The London Fork Isn’t Priced Into ETH – Prices Improve AFTER The Events

Currently sitting at $2,013, the price of Ethereum has taken a dive from its all time high of $4,362, having dropped 55.79% in 2 months. Fed by the growth of the Decentralized Finance (DeFi) and Non-Fungible Token (NFT) industries, the rise of Ethereum’s use has led to the congestion of the network and to the rise of gas prices. So much so, that the network became impossible to use for a retail trader or dApp user.

Ethereum and Scalability

As Ethereum transactions and gas fee prices reached their peak in May, new competitors began to surface as cheaper solutions for both users and platforms to adopt. During the first quarter of 2021, Binance Smart Chain (BSC) proved to be Ethereum’s bigger competitor, especially when it came to DeFi applications.

While Ethereum is still the blockchain with the highest value locked in DeFi, the second quarter of 2021 has seen several DeFi and NFT applications move to other competitors like Polygon which surpassed Ethereum in terms of unique active wallets. This new multi-chain scenario is becoming an increasingly established reality in the crypto world, and the “dethroning” of Ethereum as the only considerable player in the DeFi and NFT space is something that is currently taking place, as data shows.

New developments Will Push Ethereum Forward

While Ethereum has surely fallen from its highest point, there is still a lot to come for the first-ever smart contract platform. The project has always been described as a work in progress and implementing scalability and sustainability solutions are certainly two of the main focuses for the developers working on the blockchain network.

This is why there is a lot of hope when it comes to the long-awaited London hard fork which is set to launch on block 12,965,000, estimated to be mined on August 4 between 13:00 UTC and 17:00 UTC. While the hard fork has been delayed before, testing has shown promise and has led to the final confirmation of the hard fork date, especially after successful results on the Ropsten and Goerli testnets.

While Ether has not shown major signs of recovery following the confirmation of the hard-fork, it is possible that traders are being cautious about the event. Technical difficulties may take place when it comes to the actual implementation of the fork and there may also be some negative ecosystem changes that will come along, even with successful implementation, such as a decrease in miner revenue.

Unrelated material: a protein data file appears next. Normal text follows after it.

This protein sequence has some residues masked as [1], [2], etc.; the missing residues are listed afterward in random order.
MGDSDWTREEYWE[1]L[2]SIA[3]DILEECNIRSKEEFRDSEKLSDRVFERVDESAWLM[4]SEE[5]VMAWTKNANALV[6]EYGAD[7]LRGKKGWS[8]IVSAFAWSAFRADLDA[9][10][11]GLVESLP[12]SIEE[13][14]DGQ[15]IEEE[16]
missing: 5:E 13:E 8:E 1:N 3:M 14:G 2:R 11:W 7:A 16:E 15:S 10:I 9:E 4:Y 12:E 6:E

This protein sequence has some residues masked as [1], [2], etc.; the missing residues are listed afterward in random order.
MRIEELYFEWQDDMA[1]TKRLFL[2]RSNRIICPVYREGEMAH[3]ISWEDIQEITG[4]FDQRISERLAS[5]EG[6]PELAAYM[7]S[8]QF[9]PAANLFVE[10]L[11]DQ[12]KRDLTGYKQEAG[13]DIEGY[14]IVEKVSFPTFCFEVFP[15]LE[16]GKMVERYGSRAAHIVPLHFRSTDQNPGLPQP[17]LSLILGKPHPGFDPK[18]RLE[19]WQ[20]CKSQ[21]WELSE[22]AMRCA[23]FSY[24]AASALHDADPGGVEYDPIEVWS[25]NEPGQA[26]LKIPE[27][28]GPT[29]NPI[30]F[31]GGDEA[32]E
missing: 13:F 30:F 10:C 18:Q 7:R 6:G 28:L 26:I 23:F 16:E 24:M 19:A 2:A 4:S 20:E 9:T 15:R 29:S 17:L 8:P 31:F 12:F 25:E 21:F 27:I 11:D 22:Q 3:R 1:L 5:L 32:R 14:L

What is the London Hard Fork?

The now confirmed London hard fork will bring along several changes that come in the form of Ethereum Improvement Proposals (EIPs). There are, however, two main changes that users and traders are anticipating the most and they are related with the mining and transactions fees on the Ethereum network.

EIP 1559 will change not only the fee structure in Ethereum but will also make Ether less inflationary as it will burn part of the transaction fees. This change is what may cause the aforementioned change in the mining ecosystem as it will decrease miner revenue. However, it may also spell bullish signs for cryptocurrency as it increases its scarcity.

EIP 3554 will delay what is known as the Ethereum difficulty bomb to December 1 in preparation for Ethereum’s move into a fully proof-of-stake cryptocurrency. The difficulty bomb serves to increase the difficulty in Ethereum mining to a point where it freezes proof-of-work mining, ensuring that there is no chance of fracturing and that every moves to Ethereum 2.0. Without the difficulty bomb, miners could stay on the PoW blockchain, creating two versions of Ethereum. This EIP is highly anticipated as the change was previously set to go off way too soon.

While these changes are in preparation to Ethereum’s move to its 2.0 version, it is possible that it will capture a positive move in the market and help Ethereum retain its position as the go-to platform for DeFi and NFT ecosystem.


Previous incidences of major changes in cryptocurrencies have taught us that prices jump after the event rather than in anticipation. Bitcoin has had many halvenings which have left the price unaltered in the build-up and at the time of the event. But afterward have catapulted the price tremendously.

It would be unreasonable to think that the London Fork would be any different for Ethereum in terms of price.

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